“Ask the American public to help. Ask the American public to do something to get involved,” Rieckhoff said. “And most urgently, what we need is employment. We need jobs.”

There are 3.27 million veterans collecting VA disability and 837,000 currently unemployed, according to the Bureau of Labor Statistics of Veterans Affairs. Eighty-five percent of Americans polled in the most recent CNN/Opinion Research Corporation Survey on the issue said preventing cuts in veterans’ benefits is more important than reducing the deficit.

Democratic Sen. Patty Murray of Washington is one of the politicians advocating on behalf of veterans.

She has introduced two measures aimed at easing the transition of service members into civilian life. The “Hiring Heroes Act of 2011” requires job training for all service members returning home and the “Veteran Employment Transition Act of 2011” gives tax credits to employers who hire veterans while easing the requirements needed to receive the credits.

Murray, who chairs the Senate Committee on Veterans’ Affairs, said “bureaucracy and VA always go right together,” but that when it comes to finding employment a lack of understanding about veterans’ skills and a lack of training are the biggest contributors.

She cited those individuals who have served as a medic or driven a truck for yeas in the service and then are unable to retain similar jobs upon their return.

“We, as a country, have to remember when all we scream about is deficit reduction, we’re going to leave some people behind, and I’m very worried it’s our veterans,” Murray told CNN Chief Political Correspondent Candy Crowley.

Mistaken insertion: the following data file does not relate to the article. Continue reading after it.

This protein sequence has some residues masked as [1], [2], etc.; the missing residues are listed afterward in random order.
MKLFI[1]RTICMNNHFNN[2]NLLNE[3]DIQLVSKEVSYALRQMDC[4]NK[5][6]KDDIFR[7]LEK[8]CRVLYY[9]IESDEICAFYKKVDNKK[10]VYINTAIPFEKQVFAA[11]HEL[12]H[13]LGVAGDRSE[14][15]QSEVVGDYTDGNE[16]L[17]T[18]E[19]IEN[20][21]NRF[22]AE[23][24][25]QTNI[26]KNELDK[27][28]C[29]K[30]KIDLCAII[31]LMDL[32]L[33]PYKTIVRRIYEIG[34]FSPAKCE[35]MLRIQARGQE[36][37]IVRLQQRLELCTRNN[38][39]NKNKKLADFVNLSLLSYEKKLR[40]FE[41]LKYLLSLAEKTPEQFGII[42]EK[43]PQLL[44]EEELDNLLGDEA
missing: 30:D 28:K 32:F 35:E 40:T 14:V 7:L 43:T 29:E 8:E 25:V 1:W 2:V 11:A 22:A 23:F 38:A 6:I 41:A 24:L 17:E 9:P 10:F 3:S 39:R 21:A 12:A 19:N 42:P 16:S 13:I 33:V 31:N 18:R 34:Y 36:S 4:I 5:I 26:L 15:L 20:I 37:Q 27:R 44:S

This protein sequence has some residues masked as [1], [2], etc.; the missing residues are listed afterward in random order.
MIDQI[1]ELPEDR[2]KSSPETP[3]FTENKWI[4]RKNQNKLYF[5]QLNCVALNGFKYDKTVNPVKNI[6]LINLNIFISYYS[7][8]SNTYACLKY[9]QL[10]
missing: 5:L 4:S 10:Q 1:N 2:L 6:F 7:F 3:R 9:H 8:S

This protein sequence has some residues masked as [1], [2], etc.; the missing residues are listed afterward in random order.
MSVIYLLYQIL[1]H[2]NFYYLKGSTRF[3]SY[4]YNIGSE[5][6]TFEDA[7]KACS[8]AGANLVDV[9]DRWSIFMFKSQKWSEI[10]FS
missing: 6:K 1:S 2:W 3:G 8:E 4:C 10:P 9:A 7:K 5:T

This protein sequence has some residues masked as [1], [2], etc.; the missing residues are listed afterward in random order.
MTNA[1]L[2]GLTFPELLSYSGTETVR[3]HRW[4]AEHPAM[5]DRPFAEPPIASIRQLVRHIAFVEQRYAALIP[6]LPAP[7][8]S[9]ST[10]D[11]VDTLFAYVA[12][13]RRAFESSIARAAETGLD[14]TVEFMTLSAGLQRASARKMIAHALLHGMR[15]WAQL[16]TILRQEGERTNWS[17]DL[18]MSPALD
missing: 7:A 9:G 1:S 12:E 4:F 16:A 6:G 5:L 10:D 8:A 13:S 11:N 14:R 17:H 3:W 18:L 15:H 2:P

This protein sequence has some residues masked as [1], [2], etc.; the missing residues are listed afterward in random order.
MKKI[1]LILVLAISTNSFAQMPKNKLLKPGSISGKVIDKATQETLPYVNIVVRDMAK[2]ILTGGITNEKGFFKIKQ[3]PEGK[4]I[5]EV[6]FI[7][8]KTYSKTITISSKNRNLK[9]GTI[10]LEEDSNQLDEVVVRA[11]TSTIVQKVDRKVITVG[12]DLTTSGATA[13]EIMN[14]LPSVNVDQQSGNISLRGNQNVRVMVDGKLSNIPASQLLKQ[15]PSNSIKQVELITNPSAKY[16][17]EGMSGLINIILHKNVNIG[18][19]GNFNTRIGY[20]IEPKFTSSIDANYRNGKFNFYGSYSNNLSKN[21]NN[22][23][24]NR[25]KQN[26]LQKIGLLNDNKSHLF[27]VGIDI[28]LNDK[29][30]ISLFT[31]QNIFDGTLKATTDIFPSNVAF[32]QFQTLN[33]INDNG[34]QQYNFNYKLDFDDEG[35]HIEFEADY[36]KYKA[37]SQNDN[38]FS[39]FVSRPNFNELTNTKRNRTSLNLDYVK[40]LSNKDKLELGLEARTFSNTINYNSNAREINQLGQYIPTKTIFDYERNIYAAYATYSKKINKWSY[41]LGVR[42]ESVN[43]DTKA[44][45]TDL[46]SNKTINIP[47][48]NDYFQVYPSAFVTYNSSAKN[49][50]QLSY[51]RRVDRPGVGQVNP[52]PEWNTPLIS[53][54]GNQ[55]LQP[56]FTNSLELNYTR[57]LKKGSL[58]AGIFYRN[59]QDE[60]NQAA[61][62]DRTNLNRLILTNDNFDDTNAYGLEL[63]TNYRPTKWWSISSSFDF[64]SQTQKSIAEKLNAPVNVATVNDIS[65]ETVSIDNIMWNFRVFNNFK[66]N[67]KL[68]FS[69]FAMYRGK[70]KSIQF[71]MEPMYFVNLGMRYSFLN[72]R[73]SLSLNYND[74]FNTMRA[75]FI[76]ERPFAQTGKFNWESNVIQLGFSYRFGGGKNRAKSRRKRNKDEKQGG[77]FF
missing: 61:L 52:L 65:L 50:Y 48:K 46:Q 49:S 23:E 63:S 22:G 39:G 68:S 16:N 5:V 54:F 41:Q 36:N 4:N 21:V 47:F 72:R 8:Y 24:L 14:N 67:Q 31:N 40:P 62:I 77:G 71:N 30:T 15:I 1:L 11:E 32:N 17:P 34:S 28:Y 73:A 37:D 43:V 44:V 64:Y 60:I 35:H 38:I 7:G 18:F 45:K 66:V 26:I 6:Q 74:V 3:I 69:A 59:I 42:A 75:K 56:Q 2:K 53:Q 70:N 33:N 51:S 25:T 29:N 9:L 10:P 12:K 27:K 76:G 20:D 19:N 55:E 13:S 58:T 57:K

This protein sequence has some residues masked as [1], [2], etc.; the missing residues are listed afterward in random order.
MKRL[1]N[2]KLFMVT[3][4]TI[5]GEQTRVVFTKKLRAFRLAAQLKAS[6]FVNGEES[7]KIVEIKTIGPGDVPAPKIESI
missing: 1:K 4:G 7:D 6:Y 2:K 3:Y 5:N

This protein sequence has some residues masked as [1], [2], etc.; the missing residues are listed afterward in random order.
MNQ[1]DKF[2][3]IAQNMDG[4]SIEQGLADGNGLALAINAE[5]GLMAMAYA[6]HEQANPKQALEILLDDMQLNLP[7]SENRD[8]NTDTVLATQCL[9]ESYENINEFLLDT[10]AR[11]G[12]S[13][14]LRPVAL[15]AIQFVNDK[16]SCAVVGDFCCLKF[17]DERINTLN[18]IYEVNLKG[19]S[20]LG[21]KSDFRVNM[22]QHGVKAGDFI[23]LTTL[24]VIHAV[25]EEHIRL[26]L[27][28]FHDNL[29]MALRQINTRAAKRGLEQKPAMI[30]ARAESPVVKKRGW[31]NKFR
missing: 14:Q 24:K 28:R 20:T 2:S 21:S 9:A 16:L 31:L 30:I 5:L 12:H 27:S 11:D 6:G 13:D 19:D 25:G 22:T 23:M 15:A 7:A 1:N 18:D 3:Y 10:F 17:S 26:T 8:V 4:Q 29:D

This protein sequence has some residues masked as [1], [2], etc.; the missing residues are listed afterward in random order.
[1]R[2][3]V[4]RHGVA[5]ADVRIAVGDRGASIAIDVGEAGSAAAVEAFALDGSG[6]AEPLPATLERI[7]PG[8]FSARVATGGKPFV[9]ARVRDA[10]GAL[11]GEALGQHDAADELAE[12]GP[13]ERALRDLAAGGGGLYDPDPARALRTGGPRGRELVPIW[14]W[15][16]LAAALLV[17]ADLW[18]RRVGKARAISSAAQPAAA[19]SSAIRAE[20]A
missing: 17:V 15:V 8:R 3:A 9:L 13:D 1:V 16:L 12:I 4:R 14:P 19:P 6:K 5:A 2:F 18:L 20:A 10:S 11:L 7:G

“If we don't make sure that we help those men and women who are coming home today get a job, help with their physical and mental injuries, get through the benefits claim process, 20 years from now our country will have on its conscience a high number of veterans who we've lost because of suicide, who are homeless on the streets and who've been lost,” Murray said. “I don't want to see that happen.”

Watch State of the Union with Candy Crowley Sundays at 9am ET. For the latest from State of the Union click here.

Filed under: Patty Murray • TV-State of the Union • Veterans
soundoff (14 Responses)
  1. annie s

    In other words, veterans need what every other American needs.

    May 29, 2011 04:48 pm at 4:48 pm |
  2. Dr. Ann M. O'Roark

    To: Candy Crowley. Please reference the American Psychological Association MONITOR, November 2010, Vol41.10 on "Veterans Who Changed Psychology." Fortunately, the General clarified the need for "behavioral health" service providers and focused research. It is the psychologists who have been doing the brain trauma research and the post traumatic stress studies. It is the psychologists who have been training counselors to work with military families. Military families know the post traumatic stress from wars has always been around. We also know that, while everyone has needs, the need of the veteran and the military family is not the same as what every other American needs. Am sure you will hear from many psychologists and hope you can speak with Dr. Norman Anderson, CEO of the APA who is in DC. AO'